AM: The answer is yes! With a few caveats. I return to so many of those albums again and again.  “Swans are Dead” is one of my favorite albums of all time; the beginning of that album’s version of “Blood Promise” still occasionally chokes me up when I listen to it.  Then there’s the memory of wearing a Swans “Greed” T-shirt to summer camp and a pimply-faced teenager proudly holding up ‘The Great Annihilator’ CD he was listening to in solidarity. That shirt was co-opted by my brother Nick, which is just as well; I think you’ve probably taken pictures of him in it! So listening to those albums again never disappoints, and delivers up a healthy dose of nostalgia as well.

The caveat is that I don’t really care about what they’ve done since coming back in 2010, or whenever it was. I think I saw them that year right after moving back to NYC from Berlin, and thinking, “Ok, I get this, I don’t really need to see it again.”  Nick and I actually have talked about how a lot of their new stuff is all about the crescendo, and how that can get a little boring. So I just stopped paying attention after that first album post-comeback. Now that could mean that all those subsequent albums (there have been at least two, I think) are awesome, but I just haven’t cared to check them out. Then when Michael Gira was accused of sexual assault, I kind of got the excuse I needed to not care at all. Fans of his after that broke made him out to be this mythic, spiritual figure and I was like, really? Have you been listening? At least in early Swans material, he makes no secret of what a troubled guy he is; listen to one of my favorite songs from his solo album, “You See Through Me”, where a recording of him drunkenly arguing with Jarboe plays over a beautiful and increasingly-haunting backdrop. I’m not saying that’s evidence that he’s capable of rape. I’m just pointing out how little it takes comparatively to disbelieve a sexual assault victim.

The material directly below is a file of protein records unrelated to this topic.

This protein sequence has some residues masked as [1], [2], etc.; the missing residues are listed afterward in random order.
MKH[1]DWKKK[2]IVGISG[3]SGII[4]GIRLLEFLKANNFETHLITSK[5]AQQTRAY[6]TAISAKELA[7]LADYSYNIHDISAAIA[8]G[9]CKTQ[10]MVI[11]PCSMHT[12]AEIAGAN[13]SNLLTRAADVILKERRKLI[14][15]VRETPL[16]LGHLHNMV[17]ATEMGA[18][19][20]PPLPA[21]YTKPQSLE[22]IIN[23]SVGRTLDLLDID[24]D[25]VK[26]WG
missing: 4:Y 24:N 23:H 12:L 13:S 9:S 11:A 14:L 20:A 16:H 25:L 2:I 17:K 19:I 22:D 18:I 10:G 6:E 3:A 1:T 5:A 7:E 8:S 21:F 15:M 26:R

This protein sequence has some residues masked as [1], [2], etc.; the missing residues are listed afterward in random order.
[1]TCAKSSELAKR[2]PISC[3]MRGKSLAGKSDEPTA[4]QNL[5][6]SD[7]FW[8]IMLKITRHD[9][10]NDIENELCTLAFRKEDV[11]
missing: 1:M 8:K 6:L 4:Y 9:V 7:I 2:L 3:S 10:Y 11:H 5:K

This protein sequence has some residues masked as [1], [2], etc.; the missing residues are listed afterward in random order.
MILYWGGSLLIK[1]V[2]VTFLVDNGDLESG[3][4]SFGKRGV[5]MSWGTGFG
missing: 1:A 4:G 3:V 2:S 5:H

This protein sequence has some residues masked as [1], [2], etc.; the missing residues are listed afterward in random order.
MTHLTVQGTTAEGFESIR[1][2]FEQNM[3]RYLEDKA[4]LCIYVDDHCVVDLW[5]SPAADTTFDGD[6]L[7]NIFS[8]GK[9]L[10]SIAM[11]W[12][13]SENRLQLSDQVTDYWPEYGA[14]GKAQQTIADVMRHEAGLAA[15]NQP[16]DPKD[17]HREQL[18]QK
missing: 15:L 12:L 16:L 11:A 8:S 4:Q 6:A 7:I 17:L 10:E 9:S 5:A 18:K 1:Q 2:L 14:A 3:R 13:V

Maybe I just want to preserve the relationship I had with the band back in high school, and that’s why I haven’t really had the impetus to listen to the newer stuff. Or it could all be laziness. Who knows!